Mary Trump’s new book alleges that the president led a life of lies
President Donald Trump’s estranged niece paints a portrait of a man trained in deception and braggadocio by a distant and dysfunctional father in her highly anticipated family memoir set to be published next week.
Mary Trump writes in her book, “Too Much and Never Enough: How My Family Created the World’s Most Dangerous Man,” that she was first moved to take action in 2017 as she watched “democracy disintegrating and people’s lives unraveling” as a result of her uncle’s actions.
Bloomberg News obtained a copy of the book, scheduled for release next week by Simon & Schuster, written by the daughter of the president’s late older brother.
“I watched in real time as Donald shredded norms, endangered alliances, and trod upon the vulnerable,” she wrote. “The only thing about it that surprised me was the increasing number of people willing to enable him.”
In the book Mary Trump also claims she was the source of leaked tax documents about the Trump Organization central to a Pulitzer Prize-winning report in the New York Times detailing the president’s finances. That report revealed financial schemes used by the president during the 1990s to avoid tax liabilities.
Book of Falsehoods
The president previously dismissed the Times report as a “hit piece” that was “old” and “boring.” On Tuesday, White House spokeswoman Kayleigh McEnany called Mary Trump’s work “a book of falsehoods” full of “absurd allegations.”
The tell-all book has been the subject of intense legal wrangling, with Robert Trump – Mary’s other uncle – suing to block its publication, citing a 20-year-old confidentiality agreement struck by family members to resolve a bitter legal fight over the will of Fred Trump, the family patriarch.“I am deeply disappointed in my niece Mary’s decision to write a book concerning our family,” Robert Trump said in a statement. “Her attempt to sensationalize and mischaracterize our family relationship after all of these years for her own financial gain is both a travesty and injustice to the memory of my late brother Fred and our beloved parents.”
In the book, Mary Trump writes that Donald’s success was built on a myth, particularly in his Atlantic City days. She said his “exaggerated assessment of himself was simultaneously fueled and validated by banks that were throwing hundreds of millions of dollars at him and a media that lavished him with attention and unwarranted praise. The two combined rendered him blind to how dire his situation was.”
She said Donald was a “construct” of Fred Trump, who now “belonged to the banks and the media.”
“He was both enabled by and dependent upon them, just as he had been upon Fred. He had a streak of superficial charm, even charisma, that sucked certain people in. When his ability to charm hit a wall, he deployed another business strategy’: throwing tantrums during which he threatened to bankrupt or otherwise ruin anybody who failed to let him have what he wanted. Either way, he won.”
The book was originally put under a temporary restraining order ahead of a July 10 hearing, but an appeals court judge lifted the ban on publication. Simon & Schuster then announced it was moving up the publication date by two weeks.
“The act by a sitting president to muzzle a private citizen is just the latest in a series of disturbing behaviors which have already destabilized a fractured nation in the face of a global pandemic,” Chris Bastardi, a spokesperson for Mary Trump, said in an emailed statement.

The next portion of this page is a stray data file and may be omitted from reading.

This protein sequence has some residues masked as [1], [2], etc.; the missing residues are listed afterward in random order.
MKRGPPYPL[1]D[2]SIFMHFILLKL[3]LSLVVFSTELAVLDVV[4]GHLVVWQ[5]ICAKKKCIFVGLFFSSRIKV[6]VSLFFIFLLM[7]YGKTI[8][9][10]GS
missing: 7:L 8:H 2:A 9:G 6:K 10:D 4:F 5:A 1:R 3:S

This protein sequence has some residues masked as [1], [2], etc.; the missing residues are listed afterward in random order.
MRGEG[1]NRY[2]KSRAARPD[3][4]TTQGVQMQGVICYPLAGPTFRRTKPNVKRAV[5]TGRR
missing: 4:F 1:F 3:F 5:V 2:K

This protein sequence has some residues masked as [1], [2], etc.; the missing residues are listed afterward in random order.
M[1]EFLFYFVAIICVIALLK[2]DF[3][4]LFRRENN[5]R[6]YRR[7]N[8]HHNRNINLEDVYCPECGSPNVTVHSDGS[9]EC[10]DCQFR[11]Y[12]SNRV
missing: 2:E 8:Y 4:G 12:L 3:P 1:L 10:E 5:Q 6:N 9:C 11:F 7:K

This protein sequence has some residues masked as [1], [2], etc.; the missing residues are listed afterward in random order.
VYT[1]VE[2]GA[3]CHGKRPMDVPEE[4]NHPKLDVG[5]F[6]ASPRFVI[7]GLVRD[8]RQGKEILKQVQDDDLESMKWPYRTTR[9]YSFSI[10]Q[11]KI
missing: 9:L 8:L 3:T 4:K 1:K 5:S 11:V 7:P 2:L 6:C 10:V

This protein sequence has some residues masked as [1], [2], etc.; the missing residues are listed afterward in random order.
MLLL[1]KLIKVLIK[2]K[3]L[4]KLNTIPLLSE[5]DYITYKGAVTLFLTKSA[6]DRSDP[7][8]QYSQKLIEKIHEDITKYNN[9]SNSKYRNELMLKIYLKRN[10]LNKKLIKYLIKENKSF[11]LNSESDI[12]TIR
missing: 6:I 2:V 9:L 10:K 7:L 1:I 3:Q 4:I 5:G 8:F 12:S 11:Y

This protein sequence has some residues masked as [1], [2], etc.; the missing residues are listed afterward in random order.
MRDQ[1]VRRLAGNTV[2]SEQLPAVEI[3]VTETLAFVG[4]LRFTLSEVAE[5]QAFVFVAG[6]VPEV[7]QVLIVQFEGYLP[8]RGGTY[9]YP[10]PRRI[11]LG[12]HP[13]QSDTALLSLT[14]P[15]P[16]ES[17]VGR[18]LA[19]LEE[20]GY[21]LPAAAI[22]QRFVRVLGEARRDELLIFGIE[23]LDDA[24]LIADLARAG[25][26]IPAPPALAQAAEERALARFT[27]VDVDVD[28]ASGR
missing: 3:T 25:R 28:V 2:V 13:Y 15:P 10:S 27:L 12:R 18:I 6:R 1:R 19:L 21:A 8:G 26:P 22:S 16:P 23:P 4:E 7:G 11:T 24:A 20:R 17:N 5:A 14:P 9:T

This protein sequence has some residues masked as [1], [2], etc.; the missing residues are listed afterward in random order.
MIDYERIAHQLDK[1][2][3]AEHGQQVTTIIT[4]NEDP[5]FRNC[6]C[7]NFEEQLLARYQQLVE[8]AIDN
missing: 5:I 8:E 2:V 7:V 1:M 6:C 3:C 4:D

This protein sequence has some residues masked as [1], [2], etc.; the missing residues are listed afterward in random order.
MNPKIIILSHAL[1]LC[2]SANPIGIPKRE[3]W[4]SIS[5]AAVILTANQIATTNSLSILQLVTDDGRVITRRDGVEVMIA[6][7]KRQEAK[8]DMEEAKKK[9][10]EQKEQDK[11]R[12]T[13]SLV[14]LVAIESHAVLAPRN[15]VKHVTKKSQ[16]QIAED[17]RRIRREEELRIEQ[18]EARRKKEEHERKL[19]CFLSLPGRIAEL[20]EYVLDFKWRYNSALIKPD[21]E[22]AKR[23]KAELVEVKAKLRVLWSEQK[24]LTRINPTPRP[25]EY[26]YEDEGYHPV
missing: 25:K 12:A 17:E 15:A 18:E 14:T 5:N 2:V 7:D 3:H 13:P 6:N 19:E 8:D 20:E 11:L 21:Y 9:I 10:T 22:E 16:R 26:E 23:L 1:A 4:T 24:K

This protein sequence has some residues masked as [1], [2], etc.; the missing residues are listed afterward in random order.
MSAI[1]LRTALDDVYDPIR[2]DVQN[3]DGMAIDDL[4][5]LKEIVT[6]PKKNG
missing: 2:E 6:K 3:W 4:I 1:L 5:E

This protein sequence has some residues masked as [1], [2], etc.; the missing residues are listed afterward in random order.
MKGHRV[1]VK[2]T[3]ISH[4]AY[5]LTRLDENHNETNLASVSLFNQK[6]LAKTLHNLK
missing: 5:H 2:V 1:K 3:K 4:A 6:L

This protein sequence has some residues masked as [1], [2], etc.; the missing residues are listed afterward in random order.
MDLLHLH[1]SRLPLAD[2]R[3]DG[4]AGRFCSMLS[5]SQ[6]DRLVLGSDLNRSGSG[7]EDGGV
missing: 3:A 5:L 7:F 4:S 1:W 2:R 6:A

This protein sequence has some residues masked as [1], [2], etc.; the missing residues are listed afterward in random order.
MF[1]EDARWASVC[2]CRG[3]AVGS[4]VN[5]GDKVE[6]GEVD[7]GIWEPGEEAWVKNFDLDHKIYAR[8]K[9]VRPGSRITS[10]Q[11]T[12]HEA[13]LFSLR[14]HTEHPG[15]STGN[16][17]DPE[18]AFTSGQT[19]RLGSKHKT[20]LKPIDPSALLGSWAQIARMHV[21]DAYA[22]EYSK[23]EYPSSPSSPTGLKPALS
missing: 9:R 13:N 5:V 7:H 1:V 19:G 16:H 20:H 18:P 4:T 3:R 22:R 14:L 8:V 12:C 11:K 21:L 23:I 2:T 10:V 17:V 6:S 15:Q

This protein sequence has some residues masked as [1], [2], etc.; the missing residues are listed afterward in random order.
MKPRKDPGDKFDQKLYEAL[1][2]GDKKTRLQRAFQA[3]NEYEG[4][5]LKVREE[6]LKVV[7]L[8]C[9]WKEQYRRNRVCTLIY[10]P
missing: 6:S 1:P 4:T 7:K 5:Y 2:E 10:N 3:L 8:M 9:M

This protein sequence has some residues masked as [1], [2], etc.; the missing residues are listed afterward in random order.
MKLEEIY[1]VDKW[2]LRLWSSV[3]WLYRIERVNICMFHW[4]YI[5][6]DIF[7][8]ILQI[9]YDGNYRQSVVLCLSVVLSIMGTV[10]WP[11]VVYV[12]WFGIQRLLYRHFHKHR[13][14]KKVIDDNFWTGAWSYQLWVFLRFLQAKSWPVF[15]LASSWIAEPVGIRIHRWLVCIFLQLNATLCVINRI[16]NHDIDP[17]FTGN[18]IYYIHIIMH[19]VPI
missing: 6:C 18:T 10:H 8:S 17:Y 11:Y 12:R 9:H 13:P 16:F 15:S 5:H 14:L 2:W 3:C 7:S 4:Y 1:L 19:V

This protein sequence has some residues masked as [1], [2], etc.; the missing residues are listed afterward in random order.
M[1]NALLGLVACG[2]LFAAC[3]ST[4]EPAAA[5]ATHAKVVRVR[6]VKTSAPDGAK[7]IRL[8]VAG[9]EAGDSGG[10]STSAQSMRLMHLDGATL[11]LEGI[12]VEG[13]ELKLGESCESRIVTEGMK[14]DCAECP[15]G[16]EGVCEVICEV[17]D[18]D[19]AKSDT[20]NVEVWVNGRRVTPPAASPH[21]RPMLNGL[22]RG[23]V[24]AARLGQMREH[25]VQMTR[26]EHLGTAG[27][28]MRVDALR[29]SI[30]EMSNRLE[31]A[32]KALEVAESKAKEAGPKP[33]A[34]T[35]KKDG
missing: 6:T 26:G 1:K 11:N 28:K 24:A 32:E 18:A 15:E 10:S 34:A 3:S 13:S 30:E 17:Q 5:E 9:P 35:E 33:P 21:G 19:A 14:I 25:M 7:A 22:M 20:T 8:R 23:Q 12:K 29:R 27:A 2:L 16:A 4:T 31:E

The author says her uncle has a long history of making blanket statements about his purportedly deep knowledge of important issues, with the media failing to challenge him.
“He’s been allowed to riff about nuclear weapons, trade with China, and other things about which he knows nothing; he’s gone essentially unchallenged when touting the efficacy of drugs for the treatment of Covid-19 that have not been tested or engaging in an absurd, revisionist history in which he’s never made a mistake and nothing is his fault,” she writes.
The book also faults the president for launching vicious Twitter attacks on “weaker” people including employees and political employees whom he knows are “constrained by their duty or dependence” on him from firing back. One of the more recent examples, Mary Trump writes, is the president’s attacks on Democratic governors during the pandemic who are “constrained from calling out Donald’s incompetence for fear he would withhold ventilators and other supplies needed in order to save lives.”
“Donald learned long ago how to pick his targets,” Mary Trump writes.
The president’s brash behavior, she writes, duped his father – and his banks – into throwing money at him as fast as he lost it, according to the book.
“As the bankruptcies piled up and the bills for the reckless purchases came due, the loans continued but now as a means to maintain the illusion of success that had fooled them in the first place,” she writes.
Donald Trump’s “unique personality flaws” also make him easy to manipulate by the likes of Russian President Vladimir Putin, North Korean leader Kim Jong Un and even Senate Majority Leader Mitch McConnell, Mary Trump wrote.
The key, according to her observations, is to shower the president with praise – “that he’s the smartest, the greatest, the best” – to get him to do “whatever they want, whether it’s imprisoning children in concentration camps, betraying allies, implementing economy-crushing tax cuts, or denigrating every institution that’s contributed to the United States’ rise and the flourishing of liberal democracy.”